Des millions de gens accèdent à Twitter par des applications tierces et services qu'ils aiment vraiment.

Ne tuez pas cette innovation et cette bonne volonté, et laissez le choix à vos utilisateurs. Au contraire, prenez cette diversité comme un problème positif. Monétisez-la au besoin mais ne la stoppez pas. Vous signeriez à terme l'arrêt de mort de Twitter. L'écosystème EST Twitter. Twitter est un réseau, pas un simple site internet. 

Nous appelons Twitter à prendre le bon chemin. Ne faites pas le mal, restez ouvert. Et si nécessaire, monétisez vos APIs avec des ads et une option payante pour ne pas recevoir ces ads. Mais ne fermez pas les APIs et ne modifiez pas vos termes d'utilisation au point de ne plus les maintenir ouvertes.

On en parle dans la presse: Article sur Écrans.fr (Libération)  

----

PLUS D'INFORMATIONS (en anglais)  

WHAT ARE THE TWITTER APIs?

The Twitter APIs enable applications and services to post data to Twitter, and get data from Twitter.

For example, they are used by third-party Twitter clients, mobile Twitter apps, Twitter plugins and widgets, enterprise social media management tools, search engines, content publishing sites, and many other third-party uses of Twitter. 

These APIs are the only way to get data in and out of Twitter, and nearly a million developers use them every day. They are used indirectly by tens of millions of people every day as they use third-party apps built on them.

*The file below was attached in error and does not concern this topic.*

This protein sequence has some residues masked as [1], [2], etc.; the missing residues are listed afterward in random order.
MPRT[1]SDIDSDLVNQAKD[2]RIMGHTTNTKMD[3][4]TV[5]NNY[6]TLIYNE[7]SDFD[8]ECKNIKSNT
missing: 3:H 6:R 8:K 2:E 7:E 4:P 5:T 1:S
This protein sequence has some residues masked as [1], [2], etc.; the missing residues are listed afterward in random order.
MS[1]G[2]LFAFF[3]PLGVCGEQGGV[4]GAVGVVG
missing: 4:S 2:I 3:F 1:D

The Twitter developer terms start by stating that Twitter is open: "Twitter maintains an open platform" (https://dev.twitter.com/terms/api-terms ).

Twitter's growth has been largely due to third-party developers and apps that were built on Twitter's promise of "open" APIs. These apps are what spread Twitter and what created the rich tapestry of innovation and network effects that have helped the company achieve prominence so quickly.

Nearly a million developers took Twitter at their word, and poured their hearts, time, money and careers into building apps on this supposedly "open" platform's APIs. These include many popular apps that are widely used and loved by tens of millions of consumers, professionals, startups and large companies alike.

Even Twitter's top employees and engineers use these third-party apps to post to Twitter, instead of Twitter's own apps (there is much evidence of this if you look at posts by Twitter employees and what apps they were posted from).

If Twitter closes these APIs or restricts them, all of these third-party apps and all of the users who use them are at risk. 

WHAT IS CAUSING ALL THE CONCERN?